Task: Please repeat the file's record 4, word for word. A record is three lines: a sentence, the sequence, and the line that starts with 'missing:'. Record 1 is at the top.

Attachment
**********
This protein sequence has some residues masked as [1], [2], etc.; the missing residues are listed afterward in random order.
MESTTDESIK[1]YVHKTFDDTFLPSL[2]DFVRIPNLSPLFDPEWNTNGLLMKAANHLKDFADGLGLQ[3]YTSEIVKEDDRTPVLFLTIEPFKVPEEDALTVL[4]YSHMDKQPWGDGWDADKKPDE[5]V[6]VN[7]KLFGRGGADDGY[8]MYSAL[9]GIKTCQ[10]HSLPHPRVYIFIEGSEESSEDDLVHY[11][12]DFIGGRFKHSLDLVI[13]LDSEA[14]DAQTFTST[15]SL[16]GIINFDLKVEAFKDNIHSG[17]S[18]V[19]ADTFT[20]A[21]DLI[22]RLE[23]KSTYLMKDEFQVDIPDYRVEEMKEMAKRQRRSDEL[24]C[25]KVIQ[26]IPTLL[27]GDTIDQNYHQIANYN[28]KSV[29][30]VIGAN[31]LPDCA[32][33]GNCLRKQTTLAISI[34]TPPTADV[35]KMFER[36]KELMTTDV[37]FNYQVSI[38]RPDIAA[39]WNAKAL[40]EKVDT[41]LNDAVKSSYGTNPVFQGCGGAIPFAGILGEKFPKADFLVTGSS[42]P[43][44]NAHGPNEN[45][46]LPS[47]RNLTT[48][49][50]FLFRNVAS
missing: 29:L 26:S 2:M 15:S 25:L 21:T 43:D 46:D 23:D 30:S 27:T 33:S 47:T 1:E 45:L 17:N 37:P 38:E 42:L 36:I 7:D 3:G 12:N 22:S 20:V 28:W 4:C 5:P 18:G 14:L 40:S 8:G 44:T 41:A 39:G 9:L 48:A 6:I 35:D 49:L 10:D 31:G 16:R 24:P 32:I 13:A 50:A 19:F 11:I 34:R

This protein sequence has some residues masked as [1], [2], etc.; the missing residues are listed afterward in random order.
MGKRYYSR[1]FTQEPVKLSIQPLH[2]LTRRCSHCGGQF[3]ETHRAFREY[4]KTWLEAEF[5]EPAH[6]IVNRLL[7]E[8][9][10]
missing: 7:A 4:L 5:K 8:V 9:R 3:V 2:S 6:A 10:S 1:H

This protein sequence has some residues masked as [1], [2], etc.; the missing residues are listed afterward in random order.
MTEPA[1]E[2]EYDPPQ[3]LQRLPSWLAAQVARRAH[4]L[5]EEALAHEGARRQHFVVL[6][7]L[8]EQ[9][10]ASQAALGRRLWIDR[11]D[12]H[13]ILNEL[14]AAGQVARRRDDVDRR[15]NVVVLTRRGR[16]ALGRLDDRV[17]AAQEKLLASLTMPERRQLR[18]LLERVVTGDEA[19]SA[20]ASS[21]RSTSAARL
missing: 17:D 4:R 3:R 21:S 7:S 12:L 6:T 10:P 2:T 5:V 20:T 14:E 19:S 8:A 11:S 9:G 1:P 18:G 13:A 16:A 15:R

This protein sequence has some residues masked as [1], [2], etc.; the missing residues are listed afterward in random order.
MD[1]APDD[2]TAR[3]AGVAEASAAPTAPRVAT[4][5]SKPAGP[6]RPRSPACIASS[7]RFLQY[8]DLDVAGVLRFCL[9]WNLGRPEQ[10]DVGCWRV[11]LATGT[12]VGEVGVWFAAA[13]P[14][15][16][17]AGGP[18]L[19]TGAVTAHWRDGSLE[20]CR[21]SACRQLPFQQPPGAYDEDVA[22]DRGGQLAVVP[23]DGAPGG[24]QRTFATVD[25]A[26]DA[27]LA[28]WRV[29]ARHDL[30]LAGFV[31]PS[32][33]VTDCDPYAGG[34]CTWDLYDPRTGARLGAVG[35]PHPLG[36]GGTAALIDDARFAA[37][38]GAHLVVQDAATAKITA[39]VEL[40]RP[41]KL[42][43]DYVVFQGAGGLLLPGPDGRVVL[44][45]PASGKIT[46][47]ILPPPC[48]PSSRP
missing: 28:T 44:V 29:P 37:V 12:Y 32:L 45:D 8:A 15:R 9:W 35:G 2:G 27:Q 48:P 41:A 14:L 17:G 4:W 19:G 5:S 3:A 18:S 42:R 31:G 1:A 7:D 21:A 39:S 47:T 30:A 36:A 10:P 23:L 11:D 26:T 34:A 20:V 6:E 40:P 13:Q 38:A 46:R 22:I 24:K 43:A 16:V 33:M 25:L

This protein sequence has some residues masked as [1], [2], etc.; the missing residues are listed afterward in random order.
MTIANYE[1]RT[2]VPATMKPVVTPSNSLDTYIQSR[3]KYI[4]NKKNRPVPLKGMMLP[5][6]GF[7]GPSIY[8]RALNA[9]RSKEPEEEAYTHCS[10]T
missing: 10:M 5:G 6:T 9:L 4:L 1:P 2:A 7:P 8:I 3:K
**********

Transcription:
This protein sequence has some residues masked as [1], [2], etc.; the missing residues are listed afterward in random order.
MD[1]APDD[2]TAR[3]AGVAEASAAPTAPRVAT[4][5]SKPAGP[6]RPRSPACIASS[7]RFLQY[8]DLDVAGVLRFCL[9]WNLGRPEQ[10]DVGCWRV[11]LATGT[12]VGEVGVWFAAA[13]P[14][15][16][17]AGGP[18]L[19]TGAVTAHWRDGSLE[20]CR[21]SACRQLPFQQPPGAYDEDVA[22]DRGGQLAVVP[23]DGAPGG[24]QRTFATVD[25]A[26]DA[27]LA[28]WRV[29]ARHDL[30]LAGFV[31]PS[32][33]VTDCDPYAGG[34]CTWDLYDPRTGARLGAVG[35]PHPLG[36]GGTAALIDDARFAA[37][38]GAHLVVQDAATAKITA[39]VEL[40]RP[41]KL[42][43]DYVVFQGAGGLLLPGPDGRVVL[44][45]PASGKIT[46][47]ILPPPC[48]PSSRP
missing: 28:T 44:V 29:P 37:V 12:Y 32:L 45:D 8:A 15:R 9:W 35:G 2:G 27:Q 48:P 41:A 14:L 17:G 4:W 19:G 5:S 3:A 18:S 42:R 31:G 1:A 7:D 21:A 39:S 47:T 30:A 36:A 10:P 23:L 11:D 26:T 34:A 20:V 6:E 40:P 13:Q 38:A 46:R 22:I 24:K 43:A 16:V 33:M 25:L